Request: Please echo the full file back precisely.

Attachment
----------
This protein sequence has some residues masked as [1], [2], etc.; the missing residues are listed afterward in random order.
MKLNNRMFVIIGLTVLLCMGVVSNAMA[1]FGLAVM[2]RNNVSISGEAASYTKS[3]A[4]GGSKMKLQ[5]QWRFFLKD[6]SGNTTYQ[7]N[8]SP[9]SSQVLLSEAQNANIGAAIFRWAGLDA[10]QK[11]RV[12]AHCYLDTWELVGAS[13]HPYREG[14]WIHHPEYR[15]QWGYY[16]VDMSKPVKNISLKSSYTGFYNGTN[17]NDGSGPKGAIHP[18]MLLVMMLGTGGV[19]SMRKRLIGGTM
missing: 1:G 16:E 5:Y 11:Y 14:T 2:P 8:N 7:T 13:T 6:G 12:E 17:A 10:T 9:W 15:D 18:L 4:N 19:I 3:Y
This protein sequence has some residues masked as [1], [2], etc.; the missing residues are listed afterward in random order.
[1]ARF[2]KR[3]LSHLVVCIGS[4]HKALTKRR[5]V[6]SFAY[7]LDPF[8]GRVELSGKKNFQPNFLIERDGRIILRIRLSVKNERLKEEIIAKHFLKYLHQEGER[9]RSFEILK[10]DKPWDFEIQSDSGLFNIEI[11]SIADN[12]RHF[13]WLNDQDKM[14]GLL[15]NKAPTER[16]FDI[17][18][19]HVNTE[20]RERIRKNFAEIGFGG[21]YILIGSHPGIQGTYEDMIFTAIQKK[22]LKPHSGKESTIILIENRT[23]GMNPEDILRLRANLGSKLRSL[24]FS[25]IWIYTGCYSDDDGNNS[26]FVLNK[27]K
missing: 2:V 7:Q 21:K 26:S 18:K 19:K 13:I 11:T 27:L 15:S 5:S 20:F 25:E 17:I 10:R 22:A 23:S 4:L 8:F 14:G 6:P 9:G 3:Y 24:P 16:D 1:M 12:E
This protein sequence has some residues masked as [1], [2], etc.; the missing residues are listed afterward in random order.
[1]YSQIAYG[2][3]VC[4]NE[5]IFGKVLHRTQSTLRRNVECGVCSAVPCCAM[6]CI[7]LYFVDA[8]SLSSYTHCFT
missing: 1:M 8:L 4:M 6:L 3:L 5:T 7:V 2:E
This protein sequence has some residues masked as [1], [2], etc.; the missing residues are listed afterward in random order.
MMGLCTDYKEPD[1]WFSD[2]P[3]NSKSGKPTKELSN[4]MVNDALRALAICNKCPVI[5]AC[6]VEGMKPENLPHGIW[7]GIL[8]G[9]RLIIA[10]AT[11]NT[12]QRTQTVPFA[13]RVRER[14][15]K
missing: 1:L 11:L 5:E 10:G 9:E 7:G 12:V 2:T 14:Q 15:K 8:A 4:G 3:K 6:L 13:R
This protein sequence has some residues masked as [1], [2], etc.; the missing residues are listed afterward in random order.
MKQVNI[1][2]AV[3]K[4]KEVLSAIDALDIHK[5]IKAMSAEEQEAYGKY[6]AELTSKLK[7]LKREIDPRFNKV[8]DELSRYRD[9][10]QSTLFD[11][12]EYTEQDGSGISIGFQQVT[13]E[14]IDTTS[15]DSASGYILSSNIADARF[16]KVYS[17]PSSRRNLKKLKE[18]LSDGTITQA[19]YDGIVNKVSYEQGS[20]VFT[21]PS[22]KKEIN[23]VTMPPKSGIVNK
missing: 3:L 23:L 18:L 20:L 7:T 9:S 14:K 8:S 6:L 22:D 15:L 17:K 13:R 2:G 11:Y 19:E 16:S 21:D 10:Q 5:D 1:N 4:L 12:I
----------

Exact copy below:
This protein sequence has some residues masked as [1], [2], etc.; the missing residues are listed afterward in random order.
MKLNNRMFVIIGLTVLLCMGVVSNAMA[1]FGLAVM[2]RNNVSISGEAASYTKS[3]A[4]GGSKMKLQ[5]QWRFFLKD[6]SGNTTYQ[7]N[8]SP[9]SSQVLLSEAQNANIGAAIFRWAGLDA[10]QK[11]RV[12]AHCYLDTWELVGAS[13]HPYREG[14]WIHHPEYR[15]QWGYY[16]VDMSKPVKNISLKSSYTGFYNGTN[17]NDGSGPKGAIHP[18]MLLVMMLGTGGV[19]SMRKRLIGGTM
missing: 1:G 16:E 5:Y 11:Y 14:T 2:P 8:N 7:T 13:T 6:G 12:E 17:A 10:T 9:W 15:D 18:L 4:N 19:I 3:Y
This protein sequence has some residues masked as [1], [2], etc.; the missing residues are listed afterward in random order.
[1]ARF[2]KR[3]LSHLVVCIGS[4]HKALTKRR[5]V[6]SFAY[7]LDPF[8]GRVELSGKKNFQPNFLIERDGRIILRIRLSVKNERLKEEIIAKHFLKYLHQEGER[9]RSFEILK[10]DKPWDFEIQSDSGLFNIEI[11]SIADN[12]RHF[13]WLNDQDKM[14]GLL[15]NKAPTER[16]FDI[17][18][19]HVNTE[20]RERIRKNFAEIGFGG[21]YILIGSHPGIQGTYEDMIFTAIQKK[22]LKPHSGKESTIILIENRT[23]GMNPEDILRLRANLGSKLRSL[24]FS[25]IWIYTGCYSDDDGNNS[26]FVLNK[27]K
missing: 2:V 7:Q 21:K 26:S 18:K 19:K 13:I 11:T 27:L 15:S 5:S 20:F 25:E 17:I 10:R 22:A 23:S 4:L 8:F 14:G 6:P 9:G 3:Y 24:P 16:D 1:M 12:E
This protein sequence has some residues masked as [1], [2], etc.; the missing residues are listed afterward in random order.
[1]YSQIAYG[2][3]VC[4]NE[5]IFGKVLHRTQSTLRRNVECGVCSAVPCCAM[6]CI[7]LYFVDA[8]SLSSYTHCFT
missing: 1:M 8:L 4:M 6:L 3:L 5:T 7:V 2:E
This protein sequence has some residues masked as [1], [2], etc.; the missing residues are listed afterward in random order.
MMGLCTDYKEPD[1]WFSD[2]P[3]NSKSGKPTKELSN[4]MVNDALRALAICNKCPVI[5]AC[6]VEGMKPENLPHGIW[7]GIL[8]G[9]RLIIA[10]AT[11]NT[12]QRTQTVPFA[13]RVRER[14][15]K
missing: 1:L 11:L 5:E 10:G 9:E 7:G 12:V 2:T 14:Q 15:K 8:A 4:G 3:K 6:L 13:R
This protein sequence has some residues masked as [1], [2], etc.; the missing residues are listed afterward in random order.
MKQVNI[1][2]AV[3]K[4]KEVLSAIDALDIHK[5]IKAMSAEEQEAYGKY[6]AELTSKLK[7]LKREIDPRFNKV[8]DELSRYRD[9][10]QSTLFD[11][12]EYTEQDGSGISIGFQQVT[13]E[14]IDTTS[15]DSASGYILSSNIADARF[16]KVYS[17]PSSRRNLKKLKE[18]LSDGTITQA[19]YDGIVNKVSYEQGS[20]VFT[21]PS[22]KKEIN[23]VTMPPKSGIVNK
missing: 3:L 23:L 18:L 20:L 7:T 9:S 14:K 8:S 6:L 22:D 15:L 17:K 13:R 2:G 11:Y 19:E 16:S 21:D 10:Q 5:D 1:N 4:L 12:I